Obviously each individual case will have to be examined on each families particular facts, but raising a child in an environment in which young girls are sexually abused is the very definition of an unfit parent.
4.23.2008 2:55pm
Philistine (mail):

Do these mothers also include the pregnant or recently pregnant 16-year-olds? "Look, little girlie, while we investigate whether or not you were raped as a child, we're going to take your baby away from you."



Actually, they don't. From the 1st linked article: "Walther ordered that mothers who are minors be placed with their babies;"
4.23.2008 2:56pm
Wugong:
And once again, no thread is complete without a slam at Texas.

Did I somehow miss Texas being a frequent target of Volokh threads? Not something I've ever noticed here.
4.23.2008 2:56pm
Fub:
Dilan Esper wrote at 4.23.2008 1:08pm:
And if the state's allegations are well-founded, they really do have to do everything possible to ensure that the kids aren't raised in that belief system as that will perpetuate the abuse cycle.
All other possible civil liberties considerations aside, I think that if this reasoning is accepted as a legal rationale, we can kiss the First Amendment goodbye. If the First Amendment protects anything, it protects the right of a parent to voice opinions and beliefs to his or her child, regardless of how odious anyone, including the government, might find those opinions or beliefs.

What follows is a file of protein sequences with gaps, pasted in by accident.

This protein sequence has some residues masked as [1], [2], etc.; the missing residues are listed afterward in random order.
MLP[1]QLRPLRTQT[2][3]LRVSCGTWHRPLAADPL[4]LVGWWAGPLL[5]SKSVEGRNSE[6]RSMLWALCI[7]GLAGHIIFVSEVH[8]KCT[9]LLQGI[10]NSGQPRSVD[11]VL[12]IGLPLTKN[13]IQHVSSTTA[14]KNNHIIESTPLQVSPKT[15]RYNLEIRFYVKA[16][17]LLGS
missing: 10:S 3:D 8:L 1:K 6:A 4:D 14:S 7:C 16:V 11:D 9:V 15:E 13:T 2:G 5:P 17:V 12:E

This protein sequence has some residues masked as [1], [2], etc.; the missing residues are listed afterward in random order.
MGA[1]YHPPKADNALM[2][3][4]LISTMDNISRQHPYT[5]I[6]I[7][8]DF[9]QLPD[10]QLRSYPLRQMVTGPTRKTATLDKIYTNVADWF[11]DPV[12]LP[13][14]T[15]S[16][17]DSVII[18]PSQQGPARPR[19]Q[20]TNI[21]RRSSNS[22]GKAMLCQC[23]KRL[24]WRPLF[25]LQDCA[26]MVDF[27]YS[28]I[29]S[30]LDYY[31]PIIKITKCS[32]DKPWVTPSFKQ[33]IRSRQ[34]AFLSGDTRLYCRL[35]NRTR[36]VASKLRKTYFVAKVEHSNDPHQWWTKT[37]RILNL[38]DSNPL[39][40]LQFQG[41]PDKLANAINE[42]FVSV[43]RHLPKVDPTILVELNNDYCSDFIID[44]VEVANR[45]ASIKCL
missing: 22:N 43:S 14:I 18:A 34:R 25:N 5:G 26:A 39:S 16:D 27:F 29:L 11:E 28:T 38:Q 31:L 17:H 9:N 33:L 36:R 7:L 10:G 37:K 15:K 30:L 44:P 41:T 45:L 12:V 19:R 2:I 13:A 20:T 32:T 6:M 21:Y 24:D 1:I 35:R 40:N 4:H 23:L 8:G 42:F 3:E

This rationale goes far beyond ordinary and accepted exceptions to First Amendment free speech protections.
4.23.2008 2:57pm
davidbernstein (mail):
Let's put it this way, Dilan. I'd rather be waterboarded many times over rather than have my infant taken away from me. Exactly what have these mothers done to their babies? Answer: nothing.

If this religion is actually a criminal conspiracy by the "elders" to abuse children, prosecute them for that, which would break up the "belief system" soon enough. But how is it helping under-5 kids to tear them away from their moms in the meantime?

It's amazing how any allegation of "child abuse" makes people lose all sense of proportion. (I remember myself being outraged at the Branch Dividians years ago--until I later learned that the allegations of child abuse were made up retroactively to justify the BATF's irresponsible behavior.)

Kind of like the way some people think that shouting "terrorist" removes all moral boundaries.
4.23.2008 3:04pm
Eph:
Some of the more more odius accusations, especialy marriage of minors makes it hard to be sympathetic for the FLDS. But this case is typical of the unjust and harmful policies which are standard procedure for Child Protective Services (CPS) nationwide.

First, for an infant, especially one breastfeeding, to be away from his mother for an extended period (i.e. days) is very stressful. A period of bottlefeeding might make it impossible for breastfeeding to resume.